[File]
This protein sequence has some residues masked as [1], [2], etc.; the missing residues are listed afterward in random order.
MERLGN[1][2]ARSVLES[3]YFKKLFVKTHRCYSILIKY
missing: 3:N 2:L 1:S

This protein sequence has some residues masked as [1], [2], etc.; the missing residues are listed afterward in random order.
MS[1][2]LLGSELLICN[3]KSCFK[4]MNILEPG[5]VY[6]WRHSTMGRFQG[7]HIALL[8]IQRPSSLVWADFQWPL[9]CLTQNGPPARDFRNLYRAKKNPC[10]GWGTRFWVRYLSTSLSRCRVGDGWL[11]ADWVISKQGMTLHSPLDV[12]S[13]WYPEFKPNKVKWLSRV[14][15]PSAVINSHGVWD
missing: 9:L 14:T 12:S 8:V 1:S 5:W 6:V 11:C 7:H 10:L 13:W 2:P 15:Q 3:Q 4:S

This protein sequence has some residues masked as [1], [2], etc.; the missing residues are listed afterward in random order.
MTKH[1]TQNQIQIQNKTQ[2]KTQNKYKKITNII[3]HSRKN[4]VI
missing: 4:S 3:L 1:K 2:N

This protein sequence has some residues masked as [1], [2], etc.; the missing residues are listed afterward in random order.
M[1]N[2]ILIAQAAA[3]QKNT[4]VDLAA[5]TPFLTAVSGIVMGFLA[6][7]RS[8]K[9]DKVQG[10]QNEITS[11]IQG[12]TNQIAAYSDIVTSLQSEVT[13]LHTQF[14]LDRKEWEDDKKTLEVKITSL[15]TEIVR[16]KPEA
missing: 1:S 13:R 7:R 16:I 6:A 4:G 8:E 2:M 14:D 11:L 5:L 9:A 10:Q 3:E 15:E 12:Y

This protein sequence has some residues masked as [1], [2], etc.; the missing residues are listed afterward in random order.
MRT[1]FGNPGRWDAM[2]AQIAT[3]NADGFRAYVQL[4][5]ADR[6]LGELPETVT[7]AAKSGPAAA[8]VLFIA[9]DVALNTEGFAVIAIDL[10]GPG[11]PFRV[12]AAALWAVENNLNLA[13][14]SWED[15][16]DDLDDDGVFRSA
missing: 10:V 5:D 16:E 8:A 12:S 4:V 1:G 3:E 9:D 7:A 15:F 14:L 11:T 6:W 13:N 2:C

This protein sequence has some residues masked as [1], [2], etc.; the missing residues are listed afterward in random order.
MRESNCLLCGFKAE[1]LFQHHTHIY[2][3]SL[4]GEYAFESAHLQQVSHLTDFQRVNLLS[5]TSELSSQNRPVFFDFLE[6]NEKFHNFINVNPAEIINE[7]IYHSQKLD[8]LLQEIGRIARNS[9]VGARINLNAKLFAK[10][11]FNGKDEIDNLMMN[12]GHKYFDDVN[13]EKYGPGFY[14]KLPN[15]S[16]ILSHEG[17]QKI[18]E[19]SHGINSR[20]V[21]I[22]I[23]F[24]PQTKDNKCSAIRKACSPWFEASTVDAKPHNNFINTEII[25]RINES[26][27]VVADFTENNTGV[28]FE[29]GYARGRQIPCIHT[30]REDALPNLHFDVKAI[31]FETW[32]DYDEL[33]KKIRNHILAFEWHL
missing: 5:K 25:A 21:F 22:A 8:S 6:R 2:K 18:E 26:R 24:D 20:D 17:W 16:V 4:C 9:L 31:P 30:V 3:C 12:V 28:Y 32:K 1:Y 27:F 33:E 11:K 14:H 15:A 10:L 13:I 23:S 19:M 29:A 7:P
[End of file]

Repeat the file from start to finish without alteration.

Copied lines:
This protein sequence has some residues masked as [1], [2], etc.; the missing residues are listed afterward in random order.
MERLGN[1][2]ARSVLES[3]YFKKLFVKTHRCYSILIKY
missing: 3:N 2:L 1:S

This protein sequence has some residues masked as [1], [2], etc.; the missing residues are listed afterward in random order.
MS[1][2]LLGSELLICN[3]KSCFK[4]MNILEPG[5]VY[6]WRHSTMGRFQG[7]HIALL[8]IQRPSSLVWADFQWPL[9]CLTQNGPPARDFRNLYRAKKNPC[10]GWGTRFWVRYLSTSLSRCRVGDGWL[11]ADWVISKQGMTLHSPLDV[12]S[13]WYPEFKPNKVKWLSRV[14][15]PSAVINSHGVWD
missing: 9:L 14:T 12:S 8:V 1:S 5:W 6:V 11:C 7:H 10:L 13:W 2:P 15:Q 3:Q 4:S

This protein sequence has some residues masked as [1], [2], etc.; the missing residues are listed afterward in random order.
MTKH[1]TQNQIQIQNKTQ[2]KTQNKYKKITNII[3]HSRKN[4]VI
missing: 4:S 3:L 1:K 2:N

This protein sequence has some residues masked as [1], [2], etc.; the missing residues are listed afterward in random order.
M[1]N[2]ILIAQAAA[3]QKNT[4]VDLAA[5]TPFLTAVSGIVMGFLA[6][7]RS[8]K[9]DKVQG[10]QNEITS[11]IQG[12]TNQIAAYSDIVTSLQSEVT[13]LHTQF[14]LDRKEWEDDKKTLEVKITSL[15]TEIVR[16]KPEA
missing: 1:S 13:R 7:R 16:I 6:A 4:G 8:E 2:M 14:D 11:L 5:L 9:A 10:Q 3:E 15:E 12:Y

This protein sequence has some residues masked as [1], [2], etc.; the missing residues are listed afterward in random order.
MRT[1]FGNPGRWDAM[2]AQIAT[3]NADGFRAYVQL[4][5]ADR[6]LGELPETVT[7]AAKSGPAAA[8]VLFIA[9]DVALNTEGFAVIAIDL[10]GPG[11]PFRV[12]AAALWAVENNLNLA[13][14]SWED[15][16]DDLDDDGVFRSA
missing: 10:V 5:D 16:E 8:A 12:S 4:V 1:G 3:E 9:D 7:A 15:F 14:L 11:T 6:W 13:N 2:C

This protein sequence has some residues masked as [1], [2], etc.; the missing residues are listed afterward in random order.
MRESNCLLCGFKAE[1]LFQHHTHIY[2][3]SL[4]GEYAFESAHLQQVSHLTDFQRVNLLS[5]TSELSSQNRPVFFDFLE[6]NEKFHNFINVNPAEIINE[7]IYHSQKLD[8]LLQEIGRIARNS[9]VGARINLNAKLFAK[10][11]FNGKDEIDNLMMN[12]GHKYFDDVN[13]EKYGPGFY[14]KLPN[15]S[16]ILSHEG[17]QKI[18]E[19]SHGINSR[20]V[21]I[22]I[23]F[24]PQTKDNKCSAIRKACSPWFEASTVDAKPHNNFINTEII[25]RINES[26][27]VVADFTENNTGV[28]FE[29]GYARGRQIPCIHT[30]REDALPNLHFDVKAI[31]FETW[32]DYDEL[33]KKIRNHILAFEWHL
missing: 5:K 25:A 21:F 22:A 8:S 6:R 2:K 18:E 26:R 24:D 20:D 17:W 16:V 4:C 9:L 31:P 30:V 3:C 12:V 28:Y 32:K 1:Y 27:F 33:E 11:K 14:H 15:A 10:L 13:I 23:S 19:M 29:A 7:P